Pharmacies for Pharmacists: Policy Proposal Against Patients and the Polish Constitution

Bill Brooks || Creative Commons

Policy proposal presented by the parliamentary representatives of the ruling Law and Justice party will restrict the number of new pharmacies and reduce growth and investments – pharmacies in countries with liberal legislation invest more. Polish economy needs less regulation and more investment, which has been noticed even in the speeches of Deputy Prime Minister Mateusz Morawiecki. Therefore, Law and Justice’s policy regarding pharmacies is in contradiction to the Polish government’s declarations and plans to promote higher economic growth.

According to the legislation proposed by Law and Justice, a permit to establish a new pharmacy will not be given if a municipality has less than 3,000 inhabitants for one pharmacy, if this pharmacy is built in a distance less than 1 km from another pharmacy and if a person who has established the pharmacy is not a pharmacist. The first requirement makes it almost impossible to build a new pharmacy in many parts of Poland. These new regulations are against the European liberalization trend – in the recent years, 17 countries decided to liberalize their rules about establishing new pharmacies and only 4 countries implemented new restrictions.

There are already far too many regulations in the pharmaceuticals market in Poland, which is harmful, especially for the patients. Regulated prices of refunded medicines make it impossible for market forces to establish the real market prices of these substances. Ban on advertising of pharmacies reduces competition. Moreover, it prevents pharmacies from offering new health services. Prohibiting pharmacies from selling prescribed medications via Internet decreases accessibility to drugs which is, in turn, harmful for customers – mostly in villages and smaller towns. Moreover, the regulation saying that if a legal entity has more than 1% of pharmacies in a province it cannot establish a new one is also harmful for competition.

In a long run, the proposed policy will decrease productivity of pharmacies. The best way to increase investments and improve quality of services is promoting competition. The new regulation will lead to higher prices and lower standards of services so patients will be worse off. The accessibility to medication will not increase. It could be improved if large pharmacy chains were free to do trade and therefore could lower total costs of running a pharmacy.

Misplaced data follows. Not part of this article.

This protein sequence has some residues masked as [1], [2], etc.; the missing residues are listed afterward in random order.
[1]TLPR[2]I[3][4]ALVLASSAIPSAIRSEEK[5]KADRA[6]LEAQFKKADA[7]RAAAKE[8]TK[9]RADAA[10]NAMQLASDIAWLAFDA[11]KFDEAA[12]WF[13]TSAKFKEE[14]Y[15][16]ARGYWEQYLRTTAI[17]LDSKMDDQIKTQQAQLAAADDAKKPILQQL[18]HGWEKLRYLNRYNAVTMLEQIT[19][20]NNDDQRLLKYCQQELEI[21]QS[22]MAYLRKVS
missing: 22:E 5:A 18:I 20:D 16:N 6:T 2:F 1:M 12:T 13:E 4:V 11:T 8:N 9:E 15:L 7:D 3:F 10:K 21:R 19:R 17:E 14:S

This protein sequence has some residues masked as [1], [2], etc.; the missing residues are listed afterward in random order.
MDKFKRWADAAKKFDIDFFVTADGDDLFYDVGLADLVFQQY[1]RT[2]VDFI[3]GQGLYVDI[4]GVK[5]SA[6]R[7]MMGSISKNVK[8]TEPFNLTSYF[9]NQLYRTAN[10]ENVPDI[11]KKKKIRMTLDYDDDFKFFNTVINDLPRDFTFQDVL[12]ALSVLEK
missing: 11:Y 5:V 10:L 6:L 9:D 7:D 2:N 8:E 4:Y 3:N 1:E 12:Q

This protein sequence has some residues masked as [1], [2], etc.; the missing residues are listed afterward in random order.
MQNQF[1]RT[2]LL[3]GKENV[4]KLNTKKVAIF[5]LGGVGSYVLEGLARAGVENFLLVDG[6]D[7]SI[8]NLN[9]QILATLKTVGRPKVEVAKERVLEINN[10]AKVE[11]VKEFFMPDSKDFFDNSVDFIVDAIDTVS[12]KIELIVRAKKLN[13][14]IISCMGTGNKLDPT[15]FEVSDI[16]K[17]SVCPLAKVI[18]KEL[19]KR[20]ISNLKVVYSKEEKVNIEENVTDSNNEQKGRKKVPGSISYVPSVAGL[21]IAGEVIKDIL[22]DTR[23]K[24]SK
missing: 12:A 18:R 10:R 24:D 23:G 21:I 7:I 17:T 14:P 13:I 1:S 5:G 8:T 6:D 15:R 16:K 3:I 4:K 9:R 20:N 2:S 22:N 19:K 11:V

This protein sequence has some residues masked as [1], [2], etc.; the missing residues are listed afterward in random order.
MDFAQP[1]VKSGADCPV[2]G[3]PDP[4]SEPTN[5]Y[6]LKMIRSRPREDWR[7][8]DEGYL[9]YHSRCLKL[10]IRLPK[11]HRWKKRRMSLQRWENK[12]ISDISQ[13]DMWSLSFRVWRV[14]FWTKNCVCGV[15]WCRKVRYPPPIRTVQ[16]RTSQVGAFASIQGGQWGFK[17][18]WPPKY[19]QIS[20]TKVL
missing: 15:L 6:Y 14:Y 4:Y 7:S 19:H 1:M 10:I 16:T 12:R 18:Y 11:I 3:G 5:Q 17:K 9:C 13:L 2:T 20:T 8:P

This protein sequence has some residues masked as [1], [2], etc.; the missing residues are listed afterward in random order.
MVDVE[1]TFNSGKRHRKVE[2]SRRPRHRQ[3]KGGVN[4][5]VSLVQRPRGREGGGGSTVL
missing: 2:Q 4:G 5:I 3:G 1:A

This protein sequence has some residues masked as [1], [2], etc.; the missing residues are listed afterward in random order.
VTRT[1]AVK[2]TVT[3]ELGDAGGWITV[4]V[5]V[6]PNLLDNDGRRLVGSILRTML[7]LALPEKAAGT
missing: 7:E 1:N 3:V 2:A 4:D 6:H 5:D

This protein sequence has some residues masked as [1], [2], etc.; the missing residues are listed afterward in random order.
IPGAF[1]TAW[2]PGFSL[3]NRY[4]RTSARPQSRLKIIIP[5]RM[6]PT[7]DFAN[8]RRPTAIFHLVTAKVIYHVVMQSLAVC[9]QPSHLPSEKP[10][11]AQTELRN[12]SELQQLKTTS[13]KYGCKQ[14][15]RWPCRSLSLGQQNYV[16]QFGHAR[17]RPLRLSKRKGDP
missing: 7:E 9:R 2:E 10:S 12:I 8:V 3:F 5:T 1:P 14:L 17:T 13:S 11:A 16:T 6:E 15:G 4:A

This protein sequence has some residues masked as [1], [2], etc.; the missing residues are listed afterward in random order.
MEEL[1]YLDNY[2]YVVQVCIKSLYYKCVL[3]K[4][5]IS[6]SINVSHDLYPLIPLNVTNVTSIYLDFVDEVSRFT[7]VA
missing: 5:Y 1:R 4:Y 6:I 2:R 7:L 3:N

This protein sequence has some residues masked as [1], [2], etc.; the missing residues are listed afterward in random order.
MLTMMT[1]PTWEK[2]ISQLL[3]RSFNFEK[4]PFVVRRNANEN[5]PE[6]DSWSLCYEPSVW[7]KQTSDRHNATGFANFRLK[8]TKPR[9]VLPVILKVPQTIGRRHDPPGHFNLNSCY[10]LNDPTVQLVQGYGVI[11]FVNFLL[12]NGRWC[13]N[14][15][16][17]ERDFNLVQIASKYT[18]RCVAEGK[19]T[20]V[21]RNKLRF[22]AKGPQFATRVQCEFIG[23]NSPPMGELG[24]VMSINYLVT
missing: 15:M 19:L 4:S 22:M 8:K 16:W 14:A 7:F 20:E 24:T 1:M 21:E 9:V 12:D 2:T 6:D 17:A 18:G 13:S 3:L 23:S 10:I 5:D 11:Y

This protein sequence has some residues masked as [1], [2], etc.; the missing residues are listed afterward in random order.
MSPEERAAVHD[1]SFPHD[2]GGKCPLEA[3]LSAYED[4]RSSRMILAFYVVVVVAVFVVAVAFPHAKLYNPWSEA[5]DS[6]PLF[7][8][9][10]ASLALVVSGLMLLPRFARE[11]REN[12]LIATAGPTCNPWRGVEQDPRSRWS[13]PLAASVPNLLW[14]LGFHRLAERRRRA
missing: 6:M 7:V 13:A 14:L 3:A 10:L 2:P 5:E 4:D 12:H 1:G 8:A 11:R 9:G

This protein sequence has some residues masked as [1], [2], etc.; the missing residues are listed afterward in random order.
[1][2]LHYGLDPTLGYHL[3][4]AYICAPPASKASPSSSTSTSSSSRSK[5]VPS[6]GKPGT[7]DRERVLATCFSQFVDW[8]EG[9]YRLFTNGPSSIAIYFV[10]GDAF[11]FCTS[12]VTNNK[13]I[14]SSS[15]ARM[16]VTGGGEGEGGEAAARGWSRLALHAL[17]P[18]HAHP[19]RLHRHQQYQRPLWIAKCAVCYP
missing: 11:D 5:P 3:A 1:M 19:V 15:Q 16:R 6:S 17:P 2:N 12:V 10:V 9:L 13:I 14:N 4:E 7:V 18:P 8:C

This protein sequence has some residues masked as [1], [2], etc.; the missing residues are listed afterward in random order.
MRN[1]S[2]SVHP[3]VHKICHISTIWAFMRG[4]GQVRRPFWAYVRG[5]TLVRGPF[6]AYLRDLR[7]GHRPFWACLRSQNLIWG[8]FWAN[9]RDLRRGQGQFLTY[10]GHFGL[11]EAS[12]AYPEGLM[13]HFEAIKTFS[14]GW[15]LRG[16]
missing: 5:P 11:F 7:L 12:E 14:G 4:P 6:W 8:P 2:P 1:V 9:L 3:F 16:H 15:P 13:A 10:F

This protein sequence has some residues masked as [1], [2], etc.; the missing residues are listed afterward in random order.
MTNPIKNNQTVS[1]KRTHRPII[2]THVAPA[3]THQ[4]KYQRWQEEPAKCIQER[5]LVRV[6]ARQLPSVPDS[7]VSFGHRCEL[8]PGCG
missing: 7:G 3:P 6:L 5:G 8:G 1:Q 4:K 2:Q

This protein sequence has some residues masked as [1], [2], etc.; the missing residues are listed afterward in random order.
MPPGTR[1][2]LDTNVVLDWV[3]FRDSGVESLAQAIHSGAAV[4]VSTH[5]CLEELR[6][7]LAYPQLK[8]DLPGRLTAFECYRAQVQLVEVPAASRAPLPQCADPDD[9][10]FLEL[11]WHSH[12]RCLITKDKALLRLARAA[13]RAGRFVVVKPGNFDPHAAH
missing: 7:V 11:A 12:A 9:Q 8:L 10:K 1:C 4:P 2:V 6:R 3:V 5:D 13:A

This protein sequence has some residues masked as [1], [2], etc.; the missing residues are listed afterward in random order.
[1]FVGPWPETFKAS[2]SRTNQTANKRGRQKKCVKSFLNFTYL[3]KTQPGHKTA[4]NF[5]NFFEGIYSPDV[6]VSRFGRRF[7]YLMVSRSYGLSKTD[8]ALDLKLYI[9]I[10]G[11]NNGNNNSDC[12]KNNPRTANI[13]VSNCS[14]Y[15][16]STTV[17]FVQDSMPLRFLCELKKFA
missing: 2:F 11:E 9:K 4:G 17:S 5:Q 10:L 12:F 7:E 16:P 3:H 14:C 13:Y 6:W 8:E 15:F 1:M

For pharmacist who do not own any pharmacy, limiting development of pharmacy chains will lead to slower growth of salaries and negative impact on employment. It is so, because decreasing number of new pharmacies will lead to lower demand for pharmacists. Moreover, the new regulations will implement barriers for development for the owners of a single pharmacy. Pharmacies’ values will slump because only pharmacists will be able to buy them. Furthermore, moving to other location will not be possible with the proposed regulations.

The Constitutional Tribunal rejected the legislation proposing “pharmacies for pharmacists” in 1992, thus the regulations proposed by Law and Justice can violate the Polish constitution. Finally, the proposed policy is harmful for the people who bought pharmacies when they were privatized after transformation as they will not be able to develop their businesses. It will undermine the trust and reputation of the state institutions, what has been stated as important aspects of the development plan presented by Deputy Prime Minister Mateusz Morawiecki.

Translated by Aleksander Mielnikow (FOR)

The article is based on the summary of the analysis by Rafal Trzeciakowski and Karolina Wąsowska (available in Polish)

Rafal Trzeciakowski
Karolina Wasowska